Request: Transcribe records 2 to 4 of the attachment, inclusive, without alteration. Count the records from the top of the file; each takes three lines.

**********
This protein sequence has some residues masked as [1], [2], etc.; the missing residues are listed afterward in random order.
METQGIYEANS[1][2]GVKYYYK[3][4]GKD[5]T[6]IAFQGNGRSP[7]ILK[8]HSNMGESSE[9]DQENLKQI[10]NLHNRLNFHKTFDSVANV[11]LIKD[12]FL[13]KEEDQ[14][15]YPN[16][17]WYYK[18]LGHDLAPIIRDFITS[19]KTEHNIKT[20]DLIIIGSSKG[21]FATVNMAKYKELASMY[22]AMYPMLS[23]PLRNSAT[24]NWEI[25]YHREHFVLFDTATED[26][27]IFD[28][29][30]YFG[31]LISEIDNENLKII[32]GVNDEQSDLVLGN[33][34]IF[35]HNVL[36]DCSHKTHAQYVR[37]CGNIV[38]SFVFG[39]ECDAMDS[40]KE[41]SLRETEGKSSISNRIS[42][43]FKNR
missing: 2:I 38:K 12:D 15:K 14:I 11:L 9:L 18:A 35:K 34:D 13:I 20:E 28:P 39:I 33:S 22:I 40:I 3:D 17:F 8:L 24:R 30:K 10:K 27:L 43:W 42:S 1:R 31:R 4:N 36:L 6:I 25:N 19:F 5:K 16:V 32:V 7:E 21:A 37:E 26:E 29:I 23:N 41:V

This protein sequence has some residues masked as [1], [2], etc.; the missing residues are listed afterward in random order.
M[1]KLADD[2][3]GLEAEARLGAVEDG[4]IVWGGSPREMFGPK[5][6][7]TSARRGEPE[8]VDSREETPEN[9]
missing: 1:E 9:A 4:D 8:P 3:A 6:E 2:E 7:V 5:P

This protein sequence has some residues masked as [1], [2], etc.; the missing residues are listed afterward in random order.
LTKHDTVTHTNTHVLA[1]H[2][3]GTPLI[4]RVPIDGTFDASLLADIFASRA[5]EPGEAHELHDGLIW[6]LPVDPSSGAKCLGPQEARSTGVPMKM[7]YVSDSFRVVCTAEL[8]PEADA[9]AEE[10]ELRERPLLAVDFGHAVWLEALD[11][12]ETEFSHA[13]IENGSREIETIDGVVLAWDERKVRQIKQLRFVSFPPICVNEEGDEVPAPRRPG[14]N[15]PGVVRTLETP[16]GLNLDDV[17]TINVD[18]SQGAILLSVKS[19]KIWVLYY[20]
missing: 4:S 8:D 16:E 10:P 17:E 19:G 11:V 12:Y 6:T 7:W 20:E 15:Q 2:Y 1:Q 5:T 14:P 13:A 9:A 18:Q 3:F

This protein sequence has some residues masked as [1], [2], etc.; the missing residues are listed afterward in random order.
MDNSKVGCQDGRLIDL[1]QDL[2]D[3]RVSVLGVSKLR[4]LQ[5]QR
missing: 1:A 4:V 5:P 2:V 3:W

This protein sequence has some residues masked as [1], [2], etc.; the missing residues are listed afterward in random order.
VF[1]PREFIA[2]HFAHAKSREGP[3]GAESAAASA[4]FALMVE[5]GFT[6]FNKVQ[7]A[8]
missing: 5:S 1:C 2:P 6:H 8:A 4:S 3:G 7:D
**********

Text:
This protein sequence has some residues masked as [1], [2], etc.; the missing residues are listed afterward in random order.
M[1]KLADD[2][3]GLEAEARLGAVEDG[4]IVWGGSPREMFGPK[5][6][7]TSARRGEPE[8]VDSREETPEN[9]
missing: 1:E 9:A 4:D 8:P 3:A 6:E 2:E 7:V 5:P

This protein sequence has some residues masked as [1], [2], etc.; the missing residues are listed afterward in random order.
LTKHDTVTHTNTHVLA[1]H[2][3]GTPLI[4]RVPIDGTFDASLLADIFASRA[5]EPGEAHELHDGLIW[6]LPVDPSSGAKCLGPQEARSTGVPMKM[7]YVSDSFRVVCTAEL[8]PEADA[9]AEE[10]ELRERPLLAVDFGHAVWLEALD[11][12]ETEFSHA[13]IENGSREIETIDGVVLAWDERKVRQIKQLRFVSFPPICVNEEGDEVPAPRRPG[14]N[15]PGVVRTLETP[16]GLNLDDV[17]TINVD[18]SQGAILLSVKS[19]KIWVLYY[20]
missing: 4:S 8:D 16:E 10:P 17:E 19:G 11:V 12:Y 6:T 7:W 20:E 15:Q 2:Y 1:Q 5:T 14:P 13:A 9:A 18:Q 3:F

This protein sequence has some residues masked as [1], [2], etc.; the missing residues are listed afterward in random order.
MDNSKVGCQDGRLIDL[1]QDL[2]D[3]RVSVLGVSKLR[4]LQ[5]QR
missing: 1:A 4:V 5:P 2:V 3:W